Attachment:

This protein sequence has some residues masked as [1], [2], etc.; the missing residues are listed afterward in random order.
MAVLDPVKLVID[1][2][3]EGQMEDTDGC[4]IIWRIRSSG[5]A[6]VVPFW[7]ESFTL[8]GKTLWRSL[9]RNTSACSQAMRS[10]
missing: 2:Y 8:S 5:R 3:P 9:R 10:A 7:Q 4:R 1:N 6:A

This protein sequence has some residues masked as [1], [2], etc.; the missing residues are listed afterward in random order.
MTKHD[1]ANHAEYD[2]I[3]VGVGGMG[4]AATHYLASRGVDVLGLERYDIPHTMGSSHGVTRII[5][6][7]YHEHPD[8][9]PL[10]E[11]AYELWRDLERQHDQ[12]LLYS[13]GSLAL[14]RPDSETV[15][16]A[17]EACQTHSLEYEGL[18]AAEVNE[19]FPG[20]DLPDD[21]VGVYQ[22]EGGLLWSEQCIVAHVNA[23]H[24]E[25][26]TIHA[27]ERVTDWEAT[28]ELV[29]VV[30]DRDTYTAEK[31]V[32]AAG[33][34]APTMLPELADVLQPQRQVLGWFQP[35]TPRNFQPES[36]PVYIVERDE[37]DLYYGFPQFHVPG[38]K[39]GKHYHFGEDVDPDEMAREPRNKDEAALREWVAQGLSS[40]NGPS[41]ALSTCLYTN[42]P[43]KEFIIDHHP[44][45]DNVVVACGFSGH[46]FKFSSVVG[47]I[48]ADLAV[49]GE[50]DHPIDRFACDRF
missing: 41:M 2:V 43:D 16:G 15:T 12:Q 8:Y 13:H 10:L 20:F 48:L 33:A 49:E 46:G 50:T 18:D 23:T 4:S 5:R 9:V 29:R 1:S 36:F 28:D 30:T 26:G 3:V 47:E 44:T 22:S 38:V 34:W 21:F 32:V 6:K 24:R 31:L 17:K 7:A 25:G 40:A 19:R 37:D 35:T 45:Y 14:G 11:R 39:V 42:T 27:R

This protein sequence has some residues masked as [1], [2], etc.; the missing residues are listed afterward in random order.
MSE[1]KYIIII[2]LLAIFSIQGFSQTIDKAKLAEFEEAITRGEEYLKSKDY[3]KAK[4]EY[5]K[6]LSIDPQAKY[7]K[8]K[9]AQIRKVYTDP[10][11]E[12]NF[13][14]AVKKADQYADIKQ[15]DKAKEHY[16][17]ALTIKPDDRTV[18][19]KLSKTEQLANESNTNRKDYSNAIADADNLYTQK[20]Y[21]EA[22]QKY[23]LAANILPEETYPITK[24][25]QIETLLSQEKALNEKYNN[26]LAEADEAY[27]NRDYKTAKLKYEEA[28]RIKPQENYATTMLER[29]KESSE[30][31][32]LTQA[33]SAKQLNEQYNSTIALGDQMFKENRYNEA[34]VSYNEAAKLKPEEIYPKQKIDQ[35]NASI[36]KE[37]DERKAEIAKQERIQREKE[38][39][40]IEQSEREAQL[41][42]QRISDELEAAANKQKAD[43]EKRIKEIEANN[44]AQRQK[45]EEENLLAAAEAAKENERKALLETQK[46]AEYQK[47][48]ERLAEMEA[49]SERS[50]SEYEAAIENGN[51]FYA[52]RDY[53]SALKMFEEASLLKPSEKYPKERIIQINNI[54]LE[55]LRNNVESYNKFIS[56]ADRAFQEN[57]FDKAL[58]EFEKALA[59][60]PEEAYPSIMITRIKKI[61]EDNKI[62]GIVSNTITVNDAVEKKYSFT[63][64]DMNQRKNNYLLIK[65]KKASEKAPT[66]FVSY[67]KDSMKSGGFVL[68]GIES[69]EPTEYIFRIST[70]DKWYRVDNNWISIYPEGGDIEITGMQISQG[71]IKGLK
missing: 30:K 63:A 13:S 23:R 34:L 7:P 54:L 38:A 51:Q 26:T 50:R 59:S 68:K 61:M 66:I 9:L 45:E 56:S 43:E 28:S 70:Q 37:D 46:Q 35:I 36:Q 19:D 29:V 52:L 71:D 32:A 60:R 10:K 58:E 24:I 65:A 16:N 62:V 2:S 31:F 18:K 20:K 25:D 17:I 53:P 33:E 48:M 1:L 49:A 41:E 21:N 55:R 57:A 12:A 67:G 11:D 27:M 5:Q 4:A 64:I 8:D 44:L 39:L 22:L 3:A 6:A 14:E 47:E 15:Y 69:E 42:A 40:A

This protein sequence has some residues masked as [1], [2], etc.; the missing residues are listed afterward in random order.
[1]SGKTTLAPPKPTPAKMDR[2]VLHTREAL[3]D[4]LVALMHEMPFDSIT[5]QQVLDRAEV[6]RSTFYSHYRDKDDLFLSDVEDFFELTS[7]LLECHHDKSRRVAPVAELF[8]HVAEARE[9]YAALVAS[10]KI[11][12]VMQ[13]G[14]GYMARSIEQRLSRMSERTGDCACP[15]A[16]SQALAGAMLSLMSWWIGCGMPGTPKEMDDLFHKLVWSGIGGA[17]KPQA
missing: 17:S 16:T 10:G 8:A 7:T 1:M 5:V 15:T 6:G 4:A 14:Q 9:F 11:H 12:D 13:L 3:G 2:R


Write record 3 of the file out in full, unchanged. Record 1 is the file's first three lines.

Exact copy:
This protein sequence has some residues masked as [1], [2], etc.; the missing residues are listed afterward in random order.
MSE[1]KYIIII[2]LLAIFSIQGFSQTIDKAKLAEFEEAITRGEEYLKSKDY[3]KAK[4]EY[5]K[6]LSIDPQAKY[7]K[8]K[9]AQIRKVYTDP[10][11]E[12]NF[13][14]AVKKADQYADIKQ[15]DKAKEHY[16][17]ALTIKPDDRTV[18][19]KLSKTEQLANESNTNRKDYSNAIADADNLYTQK[20]Y[21]EA[22]QKY[23]LAANILPEETYPITK[24][25]QIETLLSQEKALNEKYNN[26]LAEADEAY[27]NRDYKTAKLKYEEA[28]RIKPQENYATTMLER[29]KESSE[30][31][32]LTQA[33]SAKQLNEQYNSTIALGDQMFKENRYNEA[34]VSYNEAAKLKPEEIYPKQKIDQ[35]NASI[36]KE[37]DERKAEIAKQERIQREKE[38][39][40]IEQSEREAQL[41][42]QRISDELEAAANKQKAD[43]EKRIKEIEANN[44]AQRQK[45]EEENLLAAAEAAKENERKALLETQK[46]AEYQK[47][48]ERLAEMEA[49]SERS[50]SEYEAAIENGN[51]FYA[52]RDY[53]SALKMFEEASLLKPSEKYPKERIIQINNI[54]LE[55]LRNNVESYNKFIS[56]ADRAFQEN[57]FDKAL[58]EFEKALA[59][60]PEEAYPSIMITRIKKI[61]EDNKI[62]GIVSNTITVNDAVEKKYSFT[63][64]DMNQRKNNYLLIK[65]KKASEKAPT[66]FVSY[67]KDSMKSGGFVL[68]GIES[69]EPTEYIFRIST[70]DKWYRVDNNWISIYPEGGDIEITGMQISQG[71]IKGLK
missing: 30:K 63:A 13:S 23:R 34:L 7:P 54:L 38:A 51:Q 26:T 50:R 59:S 68:K 61:M 66:I 9:L 45:E 56:S 43:E 28:S 70:Q 37:D 46:Q 35:I 36:Q 19:D 29:V 52:L 71:D 32:A 60:R 10:K 58:E 24:I 65:A 16:N 62:V 2:S 31:F 18:K 20:K 25:D 17:I 53:P 33:E 48:M 1:L 49:A 41:E 21:N 55:R 57:A 12:A 67:G 11:D 27:M 5:Q 4:A 64:I 8:D 44:L 39:L 22:L 3:A 6:A 14:E 47:E 15:Y 69:E 42:A 40:A